There are many things to be appalled by

There are many things to be appalled by


I’m appalled by a lot of things.

I’m appalled by the 38 Studios debacle.

I’m appalled by the contracts issued by the last East Providence City Council and School Committee.
I’m appalled by 10 percent unemployment in the state and that we’re not friendly to business.
I’m appalled that we will be losing FULL Day K and closing Oldham School, and possibly more.
And I’m appalled at the use of the word “appalled” by a Budget Commission member at the state-appointed commission’s Oct. 4 meeting when discussing our desire as a School Committee to maintain our legal counsel independent of the city.
We as a city and a state have much more serious things to be appalled at than what state law and the Department of Education both say is our legal right as a School Committee.
Even as the Budget Commission attempts to consolidate the legal affairs of the city and the schools, I would anticipate the newly-elected School Committee following the November election would put a Request for Proposal for its legal matters. And I believe they would be in their right to do so, especially considering the inherent conflict-of-interest that comes with one law firm attempting to represent both sides.
I don’t want to speak for them, but if it were me I would urge the rest of the School Committee to do it. Legal representation for the schools should be in place for things like a possible Caruolo Action or Maintenance of Efforts suits are brought against the School Department.
It is also important because of frequent Special Education cases the department is presented where legal representation is required. Quite often, we’re dealing with the same children and parents. Without separate legal services we will lose the institutional knowledge if there is no longer continuity of counsel.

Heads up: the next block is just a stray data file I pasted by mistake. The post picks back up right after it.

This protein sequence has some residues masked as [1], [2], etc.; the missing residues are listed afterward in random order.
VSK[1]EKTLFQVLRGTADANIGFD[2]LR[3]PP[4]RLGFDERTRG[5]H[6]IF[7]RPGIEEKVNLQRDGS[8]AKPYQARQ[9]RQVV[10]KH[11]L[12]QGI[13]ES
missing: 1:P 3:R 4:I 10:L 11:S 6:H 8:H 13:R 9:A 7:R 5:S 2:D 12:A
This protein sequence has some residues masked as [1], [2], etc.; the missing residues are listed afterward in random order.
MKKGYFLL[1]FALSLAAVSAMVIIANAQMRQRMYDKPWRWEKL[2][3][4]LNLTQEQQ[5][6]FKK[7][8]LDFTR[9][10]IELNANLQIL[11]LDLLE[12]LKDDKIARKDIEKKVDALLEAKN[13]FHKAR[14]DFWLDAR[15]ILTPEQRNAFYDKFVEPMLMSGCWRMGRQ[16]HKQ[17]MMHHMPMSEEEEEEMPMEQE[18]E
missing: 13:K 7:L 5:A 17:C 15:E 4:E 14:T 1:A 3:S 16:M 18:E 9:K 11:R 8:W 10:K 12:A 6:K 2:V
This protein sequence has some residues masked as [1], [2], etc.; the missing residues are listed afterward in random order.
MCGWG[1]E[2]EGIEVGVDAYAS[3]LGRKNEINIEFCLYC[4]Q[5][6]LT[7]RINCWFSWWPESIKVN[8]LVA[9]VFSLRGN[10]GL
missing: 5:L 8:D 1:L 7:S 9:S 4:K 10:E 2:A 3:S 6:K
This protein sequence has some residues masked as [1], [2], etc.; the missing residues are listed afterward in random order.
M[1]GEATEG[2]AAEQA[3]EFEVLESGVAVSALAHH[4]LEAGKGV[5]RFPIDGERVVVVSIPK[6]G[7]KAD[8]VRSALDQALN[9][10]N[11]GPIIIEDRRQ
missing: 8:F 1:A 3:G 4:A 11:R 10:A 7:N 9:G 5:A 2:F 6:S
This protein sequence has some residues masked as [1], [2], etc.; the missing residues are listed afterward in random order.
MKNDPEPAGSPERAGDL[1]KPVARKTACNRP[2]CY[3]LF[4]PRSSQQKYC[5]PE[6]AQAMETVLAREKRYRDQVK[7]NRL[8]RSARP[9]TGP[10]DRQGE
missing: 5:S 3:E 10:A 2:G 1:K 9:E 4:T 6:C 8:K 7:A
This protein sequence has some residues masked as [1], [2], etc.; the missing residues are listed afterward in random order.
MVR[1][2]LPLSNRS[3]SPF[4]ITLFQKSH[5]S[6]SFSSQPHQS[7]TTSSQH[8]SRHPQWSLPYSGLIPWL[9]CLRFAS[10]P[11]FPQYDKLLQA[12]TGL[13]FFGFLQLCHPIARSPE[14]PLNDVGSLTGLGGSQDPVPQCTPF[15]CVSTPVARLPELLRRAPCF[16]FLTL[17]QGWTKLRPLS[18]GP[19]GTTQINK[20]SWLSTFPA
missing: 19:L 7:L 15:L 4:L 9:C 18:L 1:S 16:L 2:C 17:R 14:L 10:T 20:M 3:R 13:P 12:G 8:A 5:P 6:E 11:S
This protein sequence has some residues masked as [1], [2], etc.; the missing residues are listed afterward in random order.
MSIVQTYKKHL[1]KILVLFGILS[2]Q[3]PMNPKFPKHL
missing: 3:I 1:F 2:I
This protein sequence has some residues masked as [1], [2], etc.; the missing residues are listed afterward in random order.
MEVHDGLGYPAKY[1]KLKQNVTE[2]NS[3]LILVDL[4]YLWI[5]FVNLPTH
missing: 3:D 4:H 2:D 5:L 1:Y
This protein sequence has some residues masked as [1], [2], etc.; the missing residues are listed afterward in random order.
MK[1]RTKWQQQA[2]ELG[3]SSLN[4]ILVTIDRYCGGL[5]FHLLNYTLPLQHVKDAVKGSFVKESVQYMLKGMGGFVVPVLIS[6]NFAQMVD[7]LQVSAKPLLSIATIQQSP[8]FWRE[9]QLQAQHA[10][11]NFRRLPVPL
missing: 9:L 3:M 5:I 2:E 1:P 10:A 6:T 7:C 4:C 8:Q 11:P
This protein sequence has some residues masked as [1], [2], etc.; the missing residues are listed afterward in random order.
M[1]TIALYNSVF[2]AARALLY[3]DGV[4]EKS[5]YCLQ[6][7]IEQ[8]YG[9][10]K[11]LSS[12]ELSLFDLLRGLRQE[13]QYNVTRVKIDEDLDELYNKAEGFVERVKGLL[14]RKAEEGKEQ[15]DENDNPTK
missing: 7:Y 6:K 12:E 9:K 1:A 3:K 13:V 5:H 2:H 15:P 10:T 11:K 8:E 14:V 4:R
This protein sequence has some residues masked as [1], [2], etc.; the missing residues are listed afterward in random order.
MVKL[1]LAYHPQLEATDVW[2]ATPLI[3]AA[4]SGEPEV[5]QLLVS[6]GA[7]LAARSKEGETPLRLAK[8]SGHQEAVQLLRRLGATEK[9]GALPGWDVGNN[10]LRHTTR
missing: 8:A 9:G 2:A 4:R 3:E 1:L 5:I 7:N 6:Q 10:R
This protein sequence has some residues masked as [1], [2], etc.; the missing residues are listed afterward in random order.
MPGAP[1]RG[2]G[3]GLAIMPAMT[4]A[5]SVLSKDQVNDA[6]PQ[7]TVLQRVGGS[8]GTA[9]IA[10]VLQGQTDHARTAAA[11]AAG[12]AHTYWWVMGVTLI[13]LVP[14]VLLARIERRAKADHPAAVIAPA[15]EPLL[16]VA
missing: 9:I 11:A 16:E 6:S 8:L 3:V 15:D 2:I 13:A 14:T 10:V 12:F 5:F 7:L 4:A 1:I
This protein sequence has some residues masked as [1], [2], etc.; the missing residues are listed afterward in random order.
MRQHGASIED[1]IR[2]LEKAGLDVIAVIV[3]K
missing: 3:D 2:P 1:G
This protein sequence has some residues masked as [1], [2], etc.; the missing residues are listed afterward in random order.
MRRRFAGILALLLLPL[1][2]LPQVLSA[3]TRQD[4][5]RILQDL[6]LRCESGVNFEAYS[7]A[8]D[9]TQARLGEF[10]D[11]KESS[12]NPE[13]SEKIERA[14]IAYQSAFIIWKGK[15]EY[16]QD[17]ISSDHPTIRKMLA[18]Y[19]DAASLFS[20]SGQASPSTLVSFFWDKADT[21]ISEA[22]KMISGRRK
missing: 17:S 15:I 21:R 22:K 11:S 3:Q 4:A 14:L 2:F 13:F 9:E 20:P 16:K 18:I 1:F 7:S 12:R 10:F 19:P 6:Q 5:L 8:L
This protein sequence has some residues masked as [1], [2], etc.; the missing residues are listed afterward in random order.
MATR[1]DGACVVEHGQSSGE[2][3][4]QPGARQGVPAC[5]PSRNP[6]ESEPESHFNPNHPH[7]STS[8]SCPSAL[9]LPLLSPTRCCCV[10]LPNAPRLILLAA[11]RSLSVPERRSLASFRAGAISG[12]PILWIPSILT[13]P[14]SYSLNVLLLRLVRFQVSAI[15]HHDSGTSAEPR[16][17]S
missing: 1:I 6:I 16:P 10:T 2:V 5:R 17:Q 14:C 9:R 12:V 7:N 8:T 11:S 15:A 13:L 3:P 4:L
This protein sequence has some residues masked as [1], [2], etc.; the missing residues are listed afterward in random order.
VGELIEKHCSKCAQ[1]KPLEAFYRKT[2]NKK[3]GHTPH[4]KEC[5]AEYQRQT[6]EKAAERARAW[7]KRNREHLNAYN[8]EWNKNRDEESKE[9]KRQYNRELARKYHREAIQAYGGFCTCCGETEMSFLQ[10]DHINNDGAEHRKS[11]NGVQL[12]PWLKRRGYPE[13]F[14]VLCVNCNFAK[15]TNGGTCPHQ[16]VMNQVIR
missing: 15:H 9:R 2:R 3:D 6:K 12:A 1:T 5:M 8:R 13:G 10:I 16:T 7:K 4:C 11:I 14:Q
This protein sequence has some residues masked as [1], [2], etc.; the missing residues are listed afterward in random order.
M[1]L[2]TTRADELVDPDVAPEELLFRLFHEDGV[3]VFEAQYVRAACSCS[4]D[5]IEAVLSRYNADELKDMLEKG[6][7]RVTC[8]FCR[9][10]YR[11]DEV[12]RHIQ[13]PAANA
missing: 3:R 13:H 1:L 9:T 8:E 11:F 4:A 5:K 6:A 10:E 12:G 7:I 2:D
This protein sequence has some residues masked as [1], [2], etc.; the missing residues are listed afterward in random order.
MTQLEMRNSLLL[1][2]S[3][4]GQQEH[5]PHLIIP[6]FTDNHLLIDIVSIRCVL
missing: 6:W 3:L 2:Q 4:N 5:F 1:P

I will concede in the past the School Department has been too lenient in granting certain requests. Those requests could have been answered in a less expensive way.
We in East Providence have always had a large Special Education in comparison to the rest of the state. Nobody denies that. But if someone already living in the city or if someone new moves in and meets the requirements, we must provide them with certain basic services according to the IDEA Act of 1975.
With all do respect to the Budget Commission, we do not have any control over the population. Yes, we must be more vigilant in our oversight of Special Education, but on the other hand we also must abide by federal law.
It’s easy to be appalled by lots of things. It’s much more difficult to find solutions we all can agree upon.
Charlie Tsonos
Charlie Tsonos is the current School Committee Chairman and former Democratic candidate for the General Assembly District 63 seat.